The General Board of Church and Society (GBCS) has released a statement on the guilty verdict handed down earlier this week in the trial of Kermit Gosnell, who killed numerous newborns and at least one woman. I’m glad the statement from GBCS condemned the horrible crimes committed by the former abortion practitioner as reprehensible. They certainly were. I’m also very glad that the statement does not contradict our United Methodist Social Principles. There are, nevertheless, a variety of features that make the statement inadequate.
The most glaring problem with the GBCS statement is the way it plays dumb on the relevance of the Gosnell trial to the ongoing debate over abortion. GBCS says, “the case has become the latest battlefield in the abortion debate, but it is unclear why.” Really? Really?To suggest Gosnell’s crimes are unrelated to abortion is so remarkably unbelievable that it boggles the mind. The connection between Gosnell and abortion is clear not only to abortion opponents but to a number of abortion advocates also. Each side draws on that connection to support their own aims, of course; the point is that both see the connection . Taking up the substance of those arguments would have indicated a serious wrestling with the significance of the Gosnell proceedings. Unfortunately, the refusal of GBCS to acknowledge why Gosnell matters with regard to abortion only further undermines the Board’s credibility.
Not Quite Accurate
The statement goes on to say that both supporters and opponents of abortion find Gosnell’s crimes reprehensible. This only is accurate to a degree. It would have been more accurate to say that some abortion supporters find Gosnell’s crimes reprehensible. A growing number of abortion advocates are also calling for the legalization of infanticide. Ethicist Peter Singer has been saying this for years, and others are beginning to join him. The key example is the most recent edition of the Journal of Medical Ethics, which is devoted to debating infanticide and contains articles arguing both for and against the killing of newborns. I point to other examples of this trend in a recent piece for The United Methodist Reporter, and you can follow Michael Bird who is chronicling the “Infanticide Blitz”. This is a debate we are now having. Certainly not all supporters of abortion reject infanticide, but GBCS should not lead us to think that supporters of abortion are of one mind with regard to infanticide. Many abortion advocates find Gosnell’s crimes horrific, but the arguments that gave us constitutionally protected abortion are being applied to newborns in a growing number of diverse arenas. The folks at GBCS need to read the relevant journals and websites and do their homework rather more carefully in order to stay on top of this highly important issue.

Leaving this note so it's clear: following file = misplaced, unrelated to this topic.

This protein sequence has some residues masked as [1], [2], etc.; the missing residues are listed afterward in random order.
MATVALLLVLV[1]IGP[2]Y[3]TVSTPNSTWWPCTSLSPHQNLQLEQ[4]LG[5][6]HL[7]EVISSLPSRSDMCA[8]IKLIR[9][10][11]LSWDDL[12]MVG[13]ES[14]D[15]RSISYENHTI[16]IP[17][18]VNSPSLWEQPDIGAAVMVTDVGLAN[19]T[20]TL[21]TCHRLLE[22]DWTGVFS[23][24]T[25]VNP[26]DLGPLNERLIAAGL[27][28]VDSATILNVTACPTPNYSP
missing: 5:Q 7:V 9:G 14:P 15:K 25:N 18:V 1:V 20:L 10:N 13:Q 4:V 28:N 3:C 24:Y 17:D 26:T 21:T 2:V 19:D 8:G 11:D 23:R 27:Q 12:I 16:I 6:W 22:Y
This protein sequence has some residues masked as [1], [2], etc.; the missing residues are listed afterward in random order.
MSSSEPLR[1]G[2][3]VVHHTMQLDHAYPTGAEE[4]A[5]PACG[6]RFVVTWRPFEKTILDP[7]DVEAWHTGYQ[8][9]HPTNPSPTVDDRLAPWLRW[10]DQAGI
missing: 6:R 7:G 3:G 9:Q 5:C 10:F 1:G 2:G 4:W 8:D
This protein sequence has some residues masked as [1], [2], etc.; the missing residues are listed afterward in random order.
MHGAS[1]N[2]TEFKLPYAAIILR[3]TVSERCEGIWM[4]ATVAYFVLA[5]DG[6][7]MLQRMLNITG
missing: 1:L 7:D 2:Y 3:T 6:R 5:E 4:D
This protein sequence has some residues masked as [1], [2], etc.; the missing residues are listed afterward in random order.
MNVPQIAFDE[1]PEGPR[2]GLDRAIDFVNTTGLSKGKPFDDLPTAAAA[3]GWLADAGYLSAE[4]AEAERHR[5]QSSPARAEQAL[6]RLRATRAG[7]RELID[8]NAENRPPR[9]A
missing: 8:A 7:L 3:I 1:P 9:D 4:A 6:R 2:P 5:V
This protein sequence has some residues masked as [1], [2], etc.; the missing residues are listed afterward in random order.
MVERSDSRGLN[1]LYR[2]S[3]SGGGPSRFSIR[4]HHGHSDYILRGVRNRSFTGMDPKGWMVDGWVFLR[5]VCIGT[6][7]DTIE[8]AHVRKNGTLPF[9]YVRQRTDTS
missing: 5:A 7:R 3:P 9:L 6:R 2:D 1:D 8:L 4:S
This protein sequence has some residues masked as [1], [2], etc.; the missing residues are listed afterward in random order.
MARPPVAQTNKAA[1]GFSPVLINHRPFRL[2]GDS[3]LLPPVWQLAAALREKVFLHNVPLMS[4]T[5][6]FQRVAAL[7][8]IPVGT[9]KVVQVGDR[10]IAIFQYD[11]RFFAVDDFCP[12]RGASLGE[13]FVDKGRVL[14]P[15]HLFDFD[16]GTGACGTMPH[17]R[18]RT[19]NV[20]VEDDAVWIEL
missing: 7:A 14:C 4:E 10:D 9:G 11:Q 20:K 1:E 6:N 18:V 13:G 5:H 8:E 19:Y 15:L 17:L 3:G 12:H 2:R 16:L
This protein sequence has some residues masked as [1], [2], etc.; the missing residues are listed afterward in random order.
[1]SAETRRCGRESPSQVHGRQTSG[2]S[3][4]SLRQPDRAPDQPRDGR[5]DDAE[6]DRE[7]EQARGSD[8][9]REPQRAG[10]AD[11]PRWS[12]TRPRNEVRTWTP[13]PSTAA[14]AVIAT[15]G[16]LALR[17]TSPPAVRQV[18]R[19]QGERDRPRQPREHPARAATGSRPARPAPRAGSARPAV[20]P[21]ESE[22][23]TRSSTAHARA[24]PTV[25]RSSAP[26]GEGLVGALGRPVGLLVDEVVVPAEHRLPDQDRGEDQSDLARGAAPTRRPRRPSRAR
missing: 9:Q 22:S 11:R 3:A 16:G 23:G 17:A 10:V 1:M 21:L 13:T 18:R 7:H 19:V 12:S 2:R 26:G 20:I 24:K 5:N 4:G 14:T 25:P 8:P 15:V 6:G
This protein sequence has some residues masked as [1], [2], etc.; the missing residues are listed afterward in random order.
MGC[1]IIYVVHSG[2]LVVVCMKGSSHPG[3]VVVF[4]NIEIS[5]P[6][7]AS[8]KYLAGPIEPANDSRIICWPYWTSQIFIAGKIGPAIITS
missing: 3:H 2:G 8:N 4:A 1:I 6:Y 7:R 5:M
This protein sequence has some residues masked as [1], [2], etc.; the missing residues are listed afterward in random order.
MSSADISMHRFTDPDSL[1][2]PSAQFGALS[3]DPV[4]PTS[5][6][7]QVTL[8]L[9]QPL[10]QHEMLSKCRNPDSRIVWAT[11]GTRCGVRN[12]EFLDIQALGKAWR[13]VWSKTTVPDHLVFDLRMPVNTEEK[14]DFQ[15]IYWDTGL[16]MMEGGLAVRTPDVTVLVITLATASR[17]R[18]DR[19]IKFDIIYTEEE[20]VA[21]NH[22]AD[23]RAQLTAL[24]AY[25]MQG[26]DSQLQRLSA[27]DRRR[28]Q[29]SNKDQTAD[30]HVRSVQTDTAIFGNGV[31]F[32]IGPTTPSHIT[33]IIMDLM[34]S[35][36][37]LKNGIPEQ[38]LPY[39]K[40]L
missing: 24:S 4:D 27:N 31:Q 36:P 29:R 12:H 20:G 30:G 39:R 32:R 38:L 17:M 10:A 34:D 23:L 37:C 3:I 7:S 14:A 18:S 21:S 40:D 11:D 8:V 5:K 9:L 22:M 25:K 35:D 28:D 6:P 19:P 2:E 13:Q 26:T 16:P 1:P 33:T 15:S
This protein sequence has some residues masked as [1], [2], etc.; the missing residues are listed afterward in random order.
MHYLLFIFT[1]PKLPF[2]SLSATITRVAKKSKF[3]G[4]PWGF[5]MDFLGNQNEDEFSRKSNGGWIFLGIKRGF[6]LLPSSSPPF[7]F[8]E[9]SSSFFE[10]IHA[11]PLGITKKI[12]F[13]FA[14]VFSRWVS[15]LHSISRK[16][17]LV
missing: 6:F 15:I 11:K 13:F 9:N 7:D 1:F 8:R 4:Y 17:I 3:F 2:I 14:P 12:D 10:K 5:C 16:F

Does Location Matter?
The GBCS rightfully expresses sorrow over those who died at Gosnell’s hands: “We mourn the tragic loss of life, as well as the pain and loss Dr. Gosnell has caused countless other women and families.” Absolutely. I do, too. What I find puzzling, though, is that this sentiment seems inconsistent with other work in which GBCS engages. For example, GBCS is a member of the Religious Coalition for Reproductive Choice (RCRC), an organization that fights for unregulated and unrestricted access to abortion. They have praised abortion as holy and sacred work. So, when I read that GBCS mourns the loss of these little lives, I can’t help but wonder why given their partnership with RCRC in advancing the abortion agenda? Had these babies been located inside their mother’s womb just a few inches in the other direction, GBCS would not have mourned their loss. To the contrary, by affiliating with RCRC, GBCS has insisted on and celebrated the so-called liberty to end the lives of the preborn, even going so far as to suggest that such is the work of the kingdom of God. For the GBCS to argue that children in the womb have no right to life and, at the same time, express their sorrow over the deaths of the newly born is regrettably incoherent.
So, while there are praiseworthy elements in the GBCS statement on Gosnell’s verdict, it is with great sadness I write that it remains woefully inadequate. I love the United Methodist Church, but today I am deeply grieved by it. United Methodists should be able to expect far more from our Boards. The underlying political agenda of GBCS is covered by a veil all too thin and one that is seen through far too easily. Near the end of the statement, GBCS says, “Each of us must give an account to God for what we do (or do not do) for our fellow brothers and sisters.” Indeed, we must, on both accounts.